Could Gideon’s fleece have happened through natural means?

I always enjoy looking at natural explanations of the miraculous acts of God. These do not hinder God’s action, but merely show that God may have worked within the bounds of our natural laws to bring about a miraculous result. In preparing for my message this Sunday on Gideon, I came across this interesting explanation of how Gideon’s fleece could be wet and the grass dry and then dry with the grass wet in subsequent days.

J. Chem. Ed., 39, 584 (1962)

 Gideon’s fleece tests –The Earliest Recorded Vapor Phase Adsorption Experiment?

C.H. Giles
The Royal College of Science and Technology
Glasgow, C.1, Scotland

The adsorption of water vapor by fibers has been studied experimentally by very many investigators in recent years, but the earliest recorded experiment on this phenomenon is probably Gideon’s pair of tests with a fleece (c.a. 1100 B.C.), reported as follows1:

“And Gideon said unto God, ‘If thou wilt save Israel by mine hand, as thou hast said, behold, I will put a fleece of wool in the floor; and if the dew be on the fleece only, and it be dry upon all the earth beside, then shell I know that thou wilt save Israel by mine hand, as thou has said.’ And it was so: for he rose up early on the morrow, and thrust the fleece together, and wringed the dew out of the fleece, a ‘bowl full of water.  And Gideon said unto God, ‘Let not thine anger be hot against me, and I will speak but this once: let me prove, I pray thee, but this once with the fleece; let it now be dry only upon the fleece, and upon all the ground let there be dew.’ And God did so that night: for it was dry upon the fleece only, and there was dew on all the ground.”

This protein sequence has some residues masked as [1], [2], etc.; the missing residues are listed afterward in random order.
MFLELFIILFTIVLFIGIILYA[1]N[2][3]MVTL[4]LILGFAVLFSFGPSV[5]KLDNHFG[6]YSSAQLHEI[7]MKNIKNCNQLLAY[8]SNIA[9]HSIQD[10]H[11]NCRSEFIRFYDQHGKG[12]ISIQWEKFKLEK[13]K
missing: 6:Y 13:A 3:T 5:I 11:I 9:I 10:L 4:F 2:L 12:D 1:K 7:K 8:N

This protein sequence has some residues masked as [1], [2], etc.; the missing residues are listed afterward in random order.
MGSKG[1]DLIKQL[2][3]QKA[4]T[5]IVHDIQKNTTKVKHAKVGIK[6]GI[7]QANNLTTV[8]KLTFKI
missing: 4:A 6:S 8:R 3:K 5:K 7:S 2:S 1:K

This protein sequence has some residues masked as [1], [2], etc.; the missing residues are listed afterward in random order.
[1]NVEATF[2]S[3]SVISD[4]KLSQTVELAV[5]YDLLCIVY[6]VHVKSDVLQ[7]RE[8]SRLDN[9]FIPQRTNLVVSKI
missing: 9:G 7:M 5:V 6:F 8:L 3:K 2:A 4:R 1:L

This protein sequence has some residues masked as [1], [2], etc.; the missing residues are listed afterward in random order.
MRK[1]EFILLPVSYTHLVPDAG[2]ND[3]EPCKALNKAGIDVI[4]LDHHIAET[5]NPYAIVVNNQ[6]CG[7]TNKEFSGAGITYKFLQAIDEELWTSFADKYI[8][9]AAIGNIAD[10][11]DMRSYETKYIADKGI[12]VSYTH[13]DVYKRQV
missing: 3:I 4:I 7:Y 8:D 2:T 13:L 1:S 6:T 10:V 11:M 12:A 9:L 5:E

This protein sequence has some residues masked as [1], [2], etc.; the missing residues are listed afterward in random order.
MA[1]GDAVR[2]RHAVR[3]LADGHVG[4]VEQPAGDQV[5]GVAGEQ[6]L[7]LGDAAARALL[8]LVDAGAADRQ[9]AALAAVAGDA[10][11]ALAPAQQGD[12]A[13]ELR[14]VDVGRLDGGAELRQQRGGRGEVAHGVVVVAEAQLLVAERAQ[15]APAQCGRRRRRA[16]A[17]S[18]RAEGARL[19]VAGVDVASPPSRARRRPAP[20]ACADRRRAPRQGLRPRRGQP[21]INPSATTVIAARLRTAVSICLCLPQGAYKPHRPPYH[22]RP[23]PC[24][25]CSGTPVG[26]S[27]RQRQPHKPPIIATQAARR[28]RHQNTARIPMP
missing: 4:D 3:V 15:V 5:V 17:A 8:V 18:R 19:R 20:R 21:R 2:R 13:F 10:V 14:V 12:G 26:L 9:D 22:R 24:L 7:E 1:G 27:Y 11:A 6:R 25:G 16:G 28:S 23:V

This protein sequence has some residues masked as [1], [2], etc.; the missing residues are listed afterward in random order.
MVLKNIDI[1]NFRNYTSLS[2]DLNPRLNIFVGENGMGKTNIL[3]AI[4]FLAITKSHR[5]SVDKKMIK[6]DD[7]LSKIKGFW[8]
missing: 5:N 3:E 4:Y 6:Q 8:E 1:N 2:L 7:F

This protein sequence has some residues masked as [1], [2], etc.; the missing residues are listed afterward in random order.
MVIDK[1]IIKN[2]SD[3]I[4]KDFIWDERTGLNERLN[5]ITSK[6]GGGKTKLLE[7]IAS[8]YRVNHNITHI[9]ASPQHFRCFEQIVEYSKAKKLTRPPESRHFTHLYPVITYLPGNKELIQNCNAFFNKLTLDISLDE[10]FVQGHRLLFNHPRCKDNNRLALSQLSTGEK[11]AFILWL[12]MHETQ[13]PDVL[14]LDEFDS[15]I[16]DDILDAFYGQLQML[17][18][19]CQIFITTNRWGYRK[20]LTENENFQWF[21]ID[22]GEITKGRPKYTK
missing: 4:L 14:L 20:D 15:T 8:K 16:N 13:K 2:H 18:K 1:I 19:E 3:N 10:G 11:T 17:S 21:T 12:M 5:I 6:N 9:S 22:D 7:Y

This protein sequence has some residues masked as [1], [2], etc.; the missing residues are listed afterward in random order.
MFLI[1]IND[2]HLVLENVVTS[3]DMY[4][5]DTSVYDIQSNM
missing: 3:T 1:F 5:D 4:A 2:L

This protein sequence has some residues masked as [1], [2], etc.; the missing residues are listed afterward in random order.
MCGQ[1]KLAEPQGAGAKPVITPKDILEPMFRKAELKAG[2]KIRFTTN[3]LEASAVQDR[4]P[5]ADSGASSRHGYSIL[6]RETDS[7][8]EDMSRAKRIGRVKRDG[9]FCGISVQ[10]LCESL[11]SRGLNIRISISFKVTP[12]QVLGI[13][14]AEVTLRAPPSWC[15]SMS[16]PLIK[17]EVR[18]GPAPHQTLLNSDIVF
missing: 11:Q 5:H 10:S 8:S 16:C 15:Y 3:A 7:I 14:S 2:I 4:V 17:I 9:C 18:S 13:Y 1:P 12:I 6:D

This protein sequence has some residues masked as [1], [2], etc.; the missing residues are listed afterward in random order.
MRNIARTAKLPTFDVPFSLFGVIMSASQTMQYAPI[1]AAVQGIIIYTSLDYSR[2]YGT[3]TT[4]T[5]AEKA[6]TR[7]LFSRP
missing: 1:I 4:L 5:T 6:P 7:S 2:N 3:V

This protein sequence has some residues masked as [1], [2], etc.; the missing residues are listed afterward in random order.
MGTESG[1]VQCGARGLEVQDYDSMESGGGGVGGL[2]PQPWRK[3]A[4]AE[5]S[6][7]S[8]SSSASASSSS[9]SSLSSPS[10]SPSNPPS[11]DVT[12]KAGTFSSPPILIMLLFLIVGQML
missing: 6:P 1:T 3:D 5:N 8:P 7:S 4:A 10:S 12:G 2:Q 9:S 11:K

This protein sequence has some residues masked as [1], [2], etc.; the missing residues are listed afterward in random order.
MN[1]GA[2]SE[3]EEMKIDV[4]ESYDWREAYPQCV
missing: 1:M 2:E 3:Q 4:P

A simple physical explanation exists for these effects which appear remarkable at first sight.  The subject has been briefly discussed by Brunt,2 who pointed out that a fleece, being over 90 per cent air, has extremely low thermal conductivity and heat capacity, so that its rate of fall of temperature will be so high that its temperature may fall below the dew point of the atmosphere while the surrounding ground is still above.